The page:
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Democracy's InfrastructureTechno-Politics and Protest after Apartheid$
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Antina von Schnitzler

Print publication date: 2016

Print ISBN-13: 9780691170770

Published to Princeton Scholarship Online: January 2018

DOI: 10.23943/princeton/9780691170770.001.0001

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The “Discipline of Freedom”

The “Discipline of Freedom”

Neoliberalism, Translation, and Techno-Politics after the 1976 Soweto Uprising

Chapter:
(p.31) Chapter 2 The “Discipline of Freedom”
Source:
Democracy's Infrastructure
Author(s):

Antina von Schnitzler

Publisher:
Princeton University Press
DOI:10.23943/princeton/9780691170770.003.0002

This chapter discusses the beginnings of a specifically neoliberal techno-politics in South Africa within the context of conceptual and practical responses to the 1976 Soweto Uprising. Drawing on archival research and interviews with apartheid-era economists and functionaries, the chapter examines the political styles of reasoning that emerged as neoliberal thought was appropriated by the state and private organizations in response to the systemic crises of the 1970s. It also considers the move away from the macro-techniques of grand apartheid and toward more micro-political techniques at the level of the administrative and the technical. It shows that this late-apartheid techno-politics, and the neoliberal archive that often inspired it, gave rise to a form of counterinsurgency mediated by infrastructure and administrative techniques. Finally, it explains how, in post-1976 South Africa, neoliberalism emerged as a series of adaptable concepts and techniques that built upon and often worked through preexisting contexts.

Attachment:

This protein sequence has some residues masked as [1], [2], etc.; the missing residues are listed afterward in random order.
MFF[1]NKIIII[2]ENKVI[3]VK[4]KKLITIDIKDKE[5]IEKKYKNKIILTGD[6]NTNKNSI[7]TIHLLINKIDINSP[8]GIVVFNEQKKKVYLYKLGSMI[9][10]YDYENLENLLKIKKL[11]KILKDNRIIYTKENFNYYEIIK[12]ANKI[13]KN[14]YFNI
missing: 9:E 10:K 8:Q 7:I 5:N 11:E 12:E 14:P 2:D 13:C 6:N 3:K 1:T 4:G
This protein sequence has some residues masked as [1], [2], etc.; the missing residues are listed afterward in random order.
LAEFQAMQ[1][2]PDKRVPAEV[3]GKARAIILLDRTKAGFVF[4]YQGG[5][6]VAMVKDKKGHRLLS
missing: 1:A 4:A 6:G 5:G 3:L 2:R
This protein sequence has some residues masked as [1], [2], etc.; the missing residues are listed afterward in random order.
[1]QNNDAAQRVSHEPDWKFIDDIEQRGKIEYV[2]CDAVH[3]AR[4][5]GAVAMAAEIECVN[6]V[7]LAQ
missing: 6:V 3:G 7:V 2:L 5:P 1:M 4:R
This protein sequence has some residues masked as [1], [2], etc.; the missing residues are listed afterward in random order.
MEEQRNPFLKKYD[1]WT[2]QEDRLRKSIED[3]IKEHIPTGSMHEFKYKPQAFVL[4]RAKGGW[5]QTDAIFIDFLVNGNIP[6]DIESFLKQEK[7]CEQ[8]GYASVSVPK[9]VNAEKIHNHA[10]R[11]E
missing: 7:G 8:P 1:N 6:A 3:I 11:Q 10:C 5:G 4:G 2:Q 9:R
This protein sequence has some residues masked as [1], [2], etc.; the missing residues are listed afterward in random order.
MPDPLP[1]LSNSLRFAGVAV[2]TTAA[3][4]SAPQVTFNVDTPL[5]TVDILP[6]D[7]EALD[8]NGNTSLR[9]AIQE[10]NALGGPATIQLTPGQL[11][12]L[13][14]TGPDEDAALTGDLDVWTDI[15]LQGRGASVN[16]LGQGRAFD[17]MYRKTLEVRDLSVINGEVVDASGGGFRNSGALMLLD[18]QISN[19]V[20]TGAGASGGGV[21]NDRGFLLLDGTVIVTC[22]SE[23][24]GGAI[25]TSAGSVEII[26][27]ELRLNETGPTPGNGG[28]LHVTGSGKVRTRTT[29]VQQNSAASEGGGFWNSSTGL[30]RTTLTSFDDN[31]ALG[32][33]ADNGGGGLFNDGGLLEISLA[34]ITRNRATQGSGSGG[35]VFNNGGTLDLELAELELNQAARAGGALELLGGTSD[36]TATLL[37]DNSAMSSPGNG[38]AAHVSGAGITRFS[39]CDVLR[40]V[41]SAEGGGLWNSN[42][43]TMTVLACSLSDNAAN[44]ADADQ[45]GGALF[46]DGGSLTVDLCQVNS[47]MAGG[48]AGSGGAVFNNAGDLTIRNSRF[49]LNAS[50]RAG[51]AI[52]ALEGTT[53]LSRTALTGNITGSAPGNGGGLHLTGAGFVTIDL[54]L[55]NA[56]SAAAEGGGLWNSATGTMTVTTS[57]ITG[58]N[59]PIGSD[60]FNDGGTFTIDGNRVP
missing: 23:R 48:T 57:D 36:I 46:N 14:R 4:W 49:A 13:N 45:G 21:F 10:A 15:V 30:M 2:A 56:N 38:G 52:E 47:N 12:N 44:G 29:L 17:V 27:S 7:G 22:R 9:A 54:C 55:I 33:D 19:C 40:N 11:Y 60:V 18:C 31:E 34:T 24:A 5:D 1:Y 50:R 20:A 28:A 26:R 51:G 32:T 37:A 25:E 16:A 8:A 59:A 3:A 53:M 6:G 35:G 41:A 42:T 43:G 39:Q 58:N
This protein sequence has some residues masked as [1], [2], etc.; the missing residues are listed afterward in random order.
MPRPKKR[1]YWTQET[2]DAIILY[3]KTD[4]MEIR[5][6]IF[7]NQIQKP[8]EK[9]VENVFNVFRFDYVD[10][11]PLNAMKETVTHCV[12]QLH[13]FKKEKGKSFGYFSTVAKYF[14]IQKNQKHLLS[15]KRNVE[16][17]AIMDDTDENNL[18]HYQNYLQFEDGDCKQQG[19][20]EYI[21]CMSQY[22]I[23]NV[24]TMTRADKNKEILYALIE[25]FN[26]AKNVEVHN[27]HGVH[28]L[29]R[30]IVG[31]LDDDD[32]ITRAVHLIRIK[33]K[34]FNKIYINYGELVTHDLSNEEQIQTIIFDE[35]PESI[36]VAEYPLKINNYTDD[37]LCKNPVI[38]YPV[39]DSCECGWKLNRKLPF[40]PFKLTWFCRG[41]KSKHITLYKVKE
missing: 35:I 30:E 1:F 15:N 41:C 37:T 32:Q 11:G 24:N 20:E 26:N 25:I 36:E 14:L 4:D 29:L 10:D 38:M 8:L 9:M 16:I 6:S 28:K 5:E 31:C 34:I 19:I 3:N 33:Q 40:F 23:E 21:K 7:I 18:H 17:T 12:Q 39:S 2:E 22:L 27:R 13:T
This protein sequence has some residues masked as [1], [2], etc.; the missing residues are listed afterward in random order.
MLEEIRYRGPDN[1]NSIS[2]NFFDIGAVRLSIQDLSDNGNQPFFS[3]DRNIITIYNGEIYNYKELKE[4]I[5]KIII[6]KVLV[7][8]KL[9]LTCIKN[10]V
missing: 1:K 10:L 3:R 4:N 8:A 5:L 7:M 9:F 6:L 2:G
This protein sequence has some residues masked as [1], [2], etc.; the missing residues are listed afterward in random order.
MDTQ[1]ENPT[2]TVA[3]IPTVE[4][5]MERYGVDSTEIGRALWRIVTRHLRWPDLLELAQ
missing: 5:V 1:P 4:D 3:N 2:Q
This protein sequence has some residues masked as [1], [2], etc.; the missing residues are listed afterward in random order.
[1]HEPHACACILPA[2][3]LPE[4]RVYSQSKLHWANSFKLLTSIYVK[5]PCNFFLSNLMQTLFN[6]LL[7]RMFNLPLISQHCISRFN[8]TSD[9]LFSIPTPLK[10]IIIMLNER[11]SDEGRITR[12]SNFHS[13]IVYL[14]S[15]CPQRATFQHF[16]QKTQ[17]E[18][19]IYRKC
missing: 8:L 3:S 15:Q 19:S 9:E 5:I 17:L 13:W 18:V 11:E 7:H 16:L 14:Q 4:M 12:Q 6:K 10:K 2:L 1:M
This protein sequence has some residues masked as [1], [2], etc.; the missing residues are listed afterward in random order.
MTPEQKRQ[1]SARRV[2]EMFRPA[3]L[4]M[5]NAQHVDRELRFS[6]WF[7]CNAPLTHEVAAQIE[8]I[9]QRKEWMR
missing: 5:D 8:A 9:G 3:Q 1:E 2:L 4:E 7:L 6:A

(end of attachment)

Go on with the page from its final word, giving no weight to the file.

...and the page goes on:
Keywords:   techno-politics, South Africa, Soweto Uprising, apartheid, counterinsurgency, infrastructure, neoliberalism

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